PyKafka is a cluster-aware Kafka protocol client for python. It includes python implementations of Kafka producers and consumers.

PyKafka’s primary goal is to provide a similar level of abstraction to the JVM Kafka client using idioms familiar to python programmers and exposing the most pythonic API possible.

You can install PyKafka from PyPI with

$ pip install pykafka

Full documentation for PyKafka can be found on readthedocs.

Getting Started

Assuming you have a Kafka instance running on localhost, you can use PyKafka to connect to it.

>>> from pykafka import KafkaClient
>>> client = KafkaClient(hosts="")

If the cluster you’ve connected to has any topics defined on it, you can list them with:

>>> client.topics
{'my.test': <pykafka.topic.Topic at 0x19bc8c0 (name=my.test)>}
>>> topic = client.topics['my.test']

Once you’ve got a Topic, you can create a Producer for it and start producing messages.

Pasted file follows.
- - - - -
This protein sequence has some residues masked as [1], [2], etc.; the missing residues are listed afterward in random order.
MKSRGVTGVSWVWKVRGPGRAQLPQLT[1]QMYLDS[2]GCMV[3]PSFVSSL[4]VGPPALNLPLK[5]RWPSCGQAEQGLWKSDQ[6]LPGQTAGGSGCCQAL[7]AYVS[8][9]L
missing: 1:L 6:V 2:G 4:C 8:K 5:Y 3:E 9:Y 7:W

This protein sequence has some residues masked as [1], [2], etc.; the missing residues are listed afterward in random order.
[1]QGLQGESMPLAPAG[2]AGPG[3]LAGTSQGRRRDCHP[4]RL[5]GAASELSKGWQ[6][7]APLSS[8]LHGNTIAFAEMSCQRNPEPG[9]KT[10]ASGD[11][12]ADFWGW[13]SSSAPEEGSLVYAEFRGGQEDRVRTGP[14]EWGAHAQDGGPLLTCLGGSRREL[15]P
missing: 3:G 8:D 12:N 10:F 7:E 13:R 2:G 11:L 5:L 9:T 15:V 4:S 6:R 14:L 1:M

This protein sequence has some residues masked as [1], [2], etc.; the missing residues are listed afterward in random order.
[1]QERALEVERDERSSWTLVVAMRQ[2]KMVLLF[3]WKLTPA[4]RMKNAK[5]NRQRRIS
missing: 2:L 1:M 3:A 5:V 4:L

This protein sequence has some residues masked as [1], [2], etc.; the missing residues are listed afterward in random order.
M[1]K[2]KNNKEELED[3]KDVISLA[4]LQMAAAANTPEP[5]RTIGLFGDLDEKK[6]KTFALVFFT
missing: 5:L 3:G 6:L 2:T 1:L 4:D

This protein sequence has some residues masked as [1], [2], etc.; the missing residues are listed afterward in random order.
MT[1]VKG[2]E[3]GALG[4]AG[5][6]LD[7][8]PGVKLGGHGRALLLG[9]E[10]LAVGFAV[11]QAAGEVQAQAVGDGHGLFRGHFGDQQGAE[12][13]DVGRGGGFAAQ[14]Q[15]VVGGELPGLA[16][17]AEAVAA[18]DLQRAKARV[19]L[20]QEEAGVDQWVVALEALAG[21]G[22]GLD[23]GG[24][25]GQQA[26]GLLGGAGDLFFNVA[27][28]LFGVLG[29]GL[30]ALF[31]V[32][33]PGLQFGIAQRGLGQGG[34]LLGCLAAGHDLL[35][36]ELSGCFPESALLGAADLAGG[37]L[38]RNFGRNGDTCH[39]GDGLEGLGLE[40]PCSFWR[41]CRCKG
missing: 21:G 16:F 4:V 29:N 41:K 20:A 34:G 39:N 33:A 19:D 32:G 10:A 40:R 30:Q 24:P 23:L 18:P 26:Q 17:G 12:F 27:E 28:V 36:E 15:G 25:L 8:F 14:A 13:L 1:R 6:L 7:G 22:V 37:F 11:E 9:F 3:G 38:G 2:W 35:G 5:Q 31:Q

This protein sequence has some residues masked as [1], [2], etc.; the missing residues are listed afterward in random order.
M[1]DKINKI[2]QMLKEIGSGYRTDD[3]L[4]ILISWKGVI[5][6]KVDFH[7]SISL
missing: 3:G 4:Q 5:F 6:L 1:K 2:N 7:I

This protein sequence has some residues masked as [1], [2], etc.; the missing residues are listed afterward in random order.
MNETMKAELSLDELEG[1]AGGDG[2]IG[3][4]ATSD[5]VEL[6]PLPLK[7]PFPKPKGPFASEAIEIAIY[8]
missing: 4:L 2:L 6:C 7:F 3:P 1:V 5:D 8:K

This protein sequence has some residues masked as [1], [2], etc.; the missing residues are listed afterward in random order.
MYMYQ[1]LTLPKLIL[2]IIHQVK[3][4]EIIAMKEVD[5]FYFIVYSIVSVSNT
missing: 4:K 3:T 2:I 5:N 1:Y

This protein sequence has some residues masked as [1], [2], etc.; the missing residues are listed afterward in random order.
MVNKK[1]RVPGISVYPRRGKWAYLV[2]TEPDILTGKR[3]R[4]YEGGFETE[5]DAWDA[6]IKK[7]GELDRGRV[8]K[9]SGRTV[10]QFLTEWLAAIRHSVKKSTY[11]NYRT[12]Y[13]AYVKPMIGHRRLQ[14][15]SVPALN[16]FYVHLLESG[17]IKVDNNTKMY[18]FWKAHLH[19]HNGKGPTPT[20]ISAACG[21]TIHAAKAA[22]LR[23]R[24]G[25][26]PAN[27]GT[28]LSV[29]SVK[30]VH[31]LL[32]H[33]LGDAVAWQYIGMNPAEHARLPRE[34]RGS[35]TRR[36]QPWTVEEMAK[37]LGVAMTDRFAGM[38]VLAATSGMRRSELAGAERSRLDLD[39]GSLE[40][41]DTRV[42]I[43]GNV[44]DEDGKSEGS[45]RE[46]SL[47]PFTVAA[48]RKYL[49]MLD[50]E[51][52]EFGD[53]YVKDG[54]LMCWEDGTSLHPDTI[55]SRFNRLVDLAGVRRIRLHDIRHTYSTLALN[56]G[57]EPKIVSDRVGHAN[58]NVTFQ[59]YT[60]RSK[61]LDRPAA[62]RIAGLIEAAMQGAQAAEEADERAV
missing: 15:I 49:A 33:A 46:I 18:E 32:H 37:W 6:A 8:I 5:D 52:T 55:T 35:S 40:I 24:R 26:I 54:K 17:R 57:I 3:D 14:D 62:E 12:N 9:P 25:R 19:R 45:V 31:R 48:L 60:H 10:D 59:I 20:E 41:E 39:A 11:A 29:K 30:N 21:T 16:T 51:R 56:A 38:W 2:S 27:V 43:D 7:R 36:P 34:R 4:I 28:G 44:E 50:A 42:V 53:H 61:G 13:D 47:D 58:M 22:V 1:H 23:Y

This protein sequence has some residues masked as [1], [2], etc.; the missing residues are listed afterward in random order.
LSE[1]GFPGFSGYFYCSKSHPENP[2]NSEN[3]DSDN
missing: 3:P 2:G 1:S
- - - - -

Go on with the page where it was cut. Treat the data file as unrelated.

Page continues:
>>> producer = topic.get_producer()
>>> producer.produce(['test message ' + i ** 2 for i in range(4)])

You can also consume messages from this topic using a Consumer instance.

>>> consumer = topic.get_simple_consumer()
>>> for message in consumer:
    if message is not None:
        print message.offset, message.value
0 test message 0
1 test message 1
2 test message 4
3 test message 9

This SimpleConsumer doesn’t scale - if you have two SimpleConsumers consuming the same topic, they will receive duplicate messages. To get around this, you can use the BalancedConsumer.

>>> balanced_consumer = topic.get_balanced_consumer(

You can have as many BalancedConsumer instances consuming a topic as that topic has partitions. If they are all connected to the same zookeeper instance, they will communicate with it to automatically balance the partitions between themselves.

What happened to Samsa?

This project used to be called samsa. It has been renamed PyKafka and has been fully overhauled to support Kafka 0.8.2. We chose to target 0.8.2 because it’s currently the latest stable version, and the Offset Commit/Fetch API is stabilized.

The Samsa PyPI package will stay up for the foreseeable future and tags for previous versions will always be available in this repo.